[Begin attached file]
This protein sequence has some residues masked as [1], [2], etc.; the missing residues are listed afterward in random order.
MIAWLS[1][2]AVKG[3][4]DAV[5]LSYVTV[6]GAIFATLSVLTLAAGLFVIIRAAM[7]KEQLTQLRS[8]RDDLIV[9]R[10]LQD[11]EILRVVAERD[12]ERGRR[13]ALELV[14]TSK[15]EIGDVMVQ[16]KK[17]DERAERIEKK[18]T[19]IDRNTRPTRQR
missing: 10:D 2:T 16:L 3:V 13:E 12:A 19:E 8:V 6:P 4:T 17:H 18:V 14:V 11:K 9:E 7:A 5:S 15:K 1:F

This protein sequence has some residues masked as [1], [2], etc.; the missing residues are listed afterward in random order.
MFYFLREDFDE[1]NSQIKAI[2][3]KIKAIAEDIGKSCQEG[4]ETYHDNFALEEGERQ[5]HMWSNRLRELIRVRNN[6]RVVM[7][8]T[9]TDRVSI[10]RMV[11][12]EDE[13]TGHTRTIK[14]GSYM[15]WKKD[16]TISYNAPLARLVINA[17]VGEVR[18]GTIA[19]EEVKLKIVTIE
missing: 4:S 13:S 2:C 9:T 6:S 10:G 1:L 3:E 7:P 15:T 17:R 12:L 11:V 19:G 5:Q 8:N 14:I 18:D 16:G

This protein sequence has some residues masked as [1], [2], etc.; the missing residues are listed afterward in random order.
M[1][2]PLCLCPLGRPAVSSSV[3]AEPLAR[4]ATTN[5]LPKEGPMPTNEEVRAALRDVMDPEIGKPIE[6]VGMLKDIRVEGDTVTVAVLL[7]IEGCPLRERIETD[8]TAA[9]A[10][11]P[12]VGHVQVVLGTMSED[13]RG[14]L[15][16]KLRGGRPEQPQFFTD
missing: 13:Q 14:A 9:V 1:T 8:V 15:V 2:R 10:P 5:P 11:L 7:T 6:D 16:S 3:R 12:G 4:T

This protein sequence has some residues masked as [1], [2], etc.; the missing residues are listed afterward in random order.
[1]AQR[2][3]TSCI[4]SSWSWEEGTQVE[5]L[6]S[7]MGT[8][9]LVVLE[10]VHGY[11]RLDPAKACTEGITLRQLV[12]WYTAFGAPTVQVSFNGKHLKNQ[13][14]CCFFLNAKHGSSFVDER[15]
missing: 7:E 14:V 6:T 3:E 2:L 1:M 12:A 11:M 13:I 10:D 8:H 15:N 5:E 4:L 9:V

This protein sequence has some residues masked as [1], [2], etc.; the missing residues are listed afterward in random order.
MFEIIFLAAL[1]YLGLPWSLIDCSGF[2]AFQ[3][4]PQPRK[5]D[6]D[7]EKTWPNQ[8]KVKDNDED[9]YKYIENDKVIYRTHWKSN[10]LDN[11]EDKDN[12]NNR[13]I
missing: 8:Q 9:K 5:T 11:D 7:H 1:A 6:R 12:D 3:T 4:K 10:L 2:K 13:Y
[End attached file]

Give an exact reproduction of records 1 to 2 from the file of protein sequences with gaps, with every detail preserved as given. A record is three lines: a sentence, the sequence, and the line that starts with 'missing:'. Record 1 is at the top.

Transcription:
This protein sequence has some residues masked as [1], [2], etc.; the missing residues are listed afterward in random order.
MIAWLS[1][2]AVKG[3][4]DAV[5]LSYVTV[6]GAIFATLSVLTLAAGLFVIIRAAM[7]KEQLTQLRS[8]RDDLIV[9]R[10]LQD[11]EILRVVAERD[12]ERGRR[13]ALELV[14]TSK[15]EIGDVMVQ[16]KK[17]DERAERIEKK[18]T[19]IDRNTRPTRQR
missing: 10:D 2:T 16:L 3:V 13:E 12:A 19:E 8:V 6:P 4:T 17:H 18:V 14:V 11:K 9:E 7:A 5:S 15:K 1:F

This protein sequence has some residues masked as [1], [2], etc.; the missing residues are listed afterward in random order.
MFYFLREDFDE[1]NSQIKAI[2][3]KIKAIAEDIGKSCQEG[4]ETYHDNFALEEGERQ[5]HMWSNRLRELIRVRNN[6]RVVM[7][8]T[9]TDRVSI[10]RMV[11][12]EDE[13]TGHTRTIK[14]GSYM[15]WKKD[16]TISYNAPLARLVINA[17]VGEVR[18]GTIA[19]EEVKLKIVTIE
missing: 4:S 13:S 2:C 9:T 6:S 10:G 1:L 3:E 7:P 15:T 17:R 12:L 11:V 19:G 5:Q 8:N 14:I 18:D 16:G